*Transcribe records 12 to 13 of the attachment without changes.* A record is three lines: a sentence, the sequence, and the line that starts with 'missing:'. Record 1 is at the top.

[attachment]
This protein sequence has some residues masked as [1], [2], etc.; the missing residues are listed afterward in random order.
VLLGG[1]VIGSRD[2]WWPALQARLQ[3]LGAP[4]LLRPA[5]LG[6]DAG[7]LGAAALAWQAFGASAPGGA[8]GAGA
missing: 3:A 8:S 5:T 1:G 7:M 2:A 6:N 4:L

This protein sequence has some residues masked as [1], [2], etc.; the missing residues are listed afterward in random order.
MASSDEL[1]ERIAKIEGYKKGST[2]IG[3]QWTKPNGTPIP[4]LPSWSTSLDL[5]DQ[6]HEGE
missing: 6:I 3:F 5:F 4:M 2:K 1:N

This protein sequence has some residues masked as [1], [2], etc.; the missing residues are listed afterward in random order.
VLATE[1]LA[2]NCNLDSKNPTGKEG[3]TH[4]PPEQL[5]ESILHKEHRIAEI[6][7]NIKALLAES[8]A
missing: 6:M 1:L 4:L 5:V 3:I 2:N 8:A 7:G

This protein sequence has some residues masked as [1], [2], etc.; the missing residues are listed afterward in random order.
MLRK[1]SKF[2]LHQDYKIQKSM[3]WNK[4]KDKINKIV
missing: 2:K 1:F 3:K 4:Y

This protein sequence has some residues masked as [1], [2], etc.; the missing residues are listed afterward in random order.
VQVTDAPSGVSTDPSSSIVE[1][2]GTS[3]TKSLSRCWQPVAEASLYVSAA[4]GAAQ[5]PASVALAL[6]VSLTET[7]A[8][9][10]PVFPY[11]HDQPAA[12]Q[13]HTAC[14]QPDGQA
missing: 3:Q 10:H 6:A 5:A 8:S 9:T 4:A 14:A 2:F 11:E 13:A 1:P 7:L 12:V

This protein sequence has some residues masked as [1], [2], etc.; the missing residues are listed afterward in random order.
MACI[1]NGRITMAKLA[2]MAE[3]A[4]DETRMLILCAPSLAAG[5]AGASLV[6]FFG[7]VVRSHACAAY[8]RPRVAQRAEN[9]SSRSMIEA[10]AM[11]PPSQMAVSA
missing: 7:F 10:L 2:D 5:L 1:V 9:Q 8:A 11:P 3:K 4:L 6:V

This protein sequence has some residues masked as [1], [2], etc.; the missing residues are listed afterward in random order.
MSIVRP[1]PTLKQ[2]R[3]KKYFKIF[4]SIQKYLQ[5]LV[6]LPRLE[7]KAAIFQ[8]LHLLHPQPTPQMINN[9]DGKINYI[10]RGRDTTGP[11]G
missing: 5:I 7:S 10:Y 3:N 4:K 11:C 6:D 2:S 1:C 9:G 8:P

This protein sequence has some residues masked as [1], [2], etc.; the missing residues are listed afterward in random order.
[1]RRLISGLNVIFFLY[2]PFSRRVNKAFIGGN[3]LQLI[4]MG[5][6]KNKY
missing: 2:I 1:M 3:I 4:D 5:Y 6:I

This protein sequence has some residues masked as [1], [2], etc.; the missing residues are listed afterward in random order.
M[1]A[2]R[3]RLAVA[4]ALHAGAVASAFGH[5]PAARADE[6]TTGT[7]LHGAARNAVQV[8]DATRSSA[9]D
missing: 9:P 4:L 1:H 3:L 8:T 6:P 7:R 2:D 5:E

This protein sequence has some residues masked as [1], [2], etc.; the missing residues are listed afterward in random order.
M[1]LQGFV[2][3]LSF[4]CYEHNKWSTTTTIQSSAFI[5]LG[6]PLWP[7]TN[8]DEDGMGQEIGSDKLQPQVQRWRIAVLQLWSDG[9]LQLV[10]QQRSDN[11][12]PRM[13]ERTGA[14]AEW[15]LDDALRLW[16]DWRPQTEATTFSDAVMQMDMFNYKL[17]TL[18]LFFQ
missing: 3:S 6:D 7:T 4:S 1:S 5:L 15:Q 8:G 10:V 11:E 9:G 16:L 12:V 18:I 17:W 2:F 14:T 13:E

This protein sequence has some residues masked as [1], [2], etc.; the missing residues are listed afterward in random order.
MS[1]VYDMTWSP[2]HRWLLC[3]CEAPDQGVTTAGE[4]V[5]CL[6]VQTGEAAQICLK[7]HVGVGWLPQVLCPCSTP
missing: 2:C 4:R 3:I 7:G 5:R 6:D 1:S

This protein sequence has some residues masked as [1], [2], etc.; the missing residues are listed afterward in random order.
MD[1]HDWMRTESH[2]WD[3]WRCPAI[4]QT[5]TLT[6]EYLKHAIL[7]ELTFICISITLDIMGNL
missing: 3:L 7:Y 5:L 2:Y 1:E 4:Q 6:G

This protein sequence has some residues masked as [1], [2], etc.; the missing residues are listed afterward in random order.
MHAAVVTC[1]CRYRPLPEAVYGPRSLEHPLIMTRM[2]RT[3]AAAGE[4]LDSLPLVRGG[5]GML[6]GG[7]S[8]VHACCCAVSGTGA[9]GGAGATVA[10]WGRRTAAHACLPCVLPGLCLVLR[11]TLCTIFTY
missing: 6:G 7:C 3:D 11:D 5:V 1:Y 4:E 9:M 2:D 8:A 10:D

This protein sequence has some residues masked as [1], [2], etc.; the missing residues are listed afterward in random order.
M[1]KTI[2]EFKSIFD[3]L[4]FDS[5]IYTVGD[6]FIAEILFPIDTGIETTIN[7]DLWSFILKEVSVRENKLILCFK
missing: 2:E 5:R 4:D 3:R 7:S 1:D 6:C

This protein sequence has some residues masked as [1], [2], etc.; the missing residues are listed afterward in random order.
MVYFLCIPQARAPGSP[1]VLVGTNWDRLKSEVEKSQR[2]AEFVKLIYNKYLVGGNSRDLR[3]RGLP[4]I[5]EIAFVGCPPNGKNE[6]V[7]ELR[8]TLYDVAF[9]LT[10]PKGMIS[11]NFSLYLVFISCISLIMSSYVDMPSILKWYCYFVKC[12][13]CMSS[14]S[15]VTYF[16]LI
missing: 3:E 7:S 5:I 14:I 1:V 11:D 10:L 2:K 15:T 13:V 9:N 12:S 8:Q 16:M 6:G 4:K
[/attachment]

This protein sequence has some residues masked as [1], [2], etc.; the missing residues are listed afterward in random order.
MD[1]HDWMRTESH[2]WD[3]WRCPAI[4]QT[5]TLT[6]EYLKHAIL[7]ELTFICISITLDIMGNL
missing: 3:L 7:Y 5:L 2:Y 1:E 4:Q 6:G

This protein sequence has some residues masked as [1], [2], etc.; the missing residues are listed afterward in random order.
MHAAVVTC[1]CRYRPLPEAVYGPRSLEHPLIMTRM[2]RT[3]AAAGE[4]LDSLPLVRGG[5]GML[6]GG[7]S[8]VHACCCAVSGTGA[9]GGAGATVA[10]WGRRTAAHACLPCVLPGLCLVLR[11]TLCTIFTY
missing: 6:G 7:C 3:D 11:D 5:V 1:Y 4:E 9:M 2:D 8:A 10:D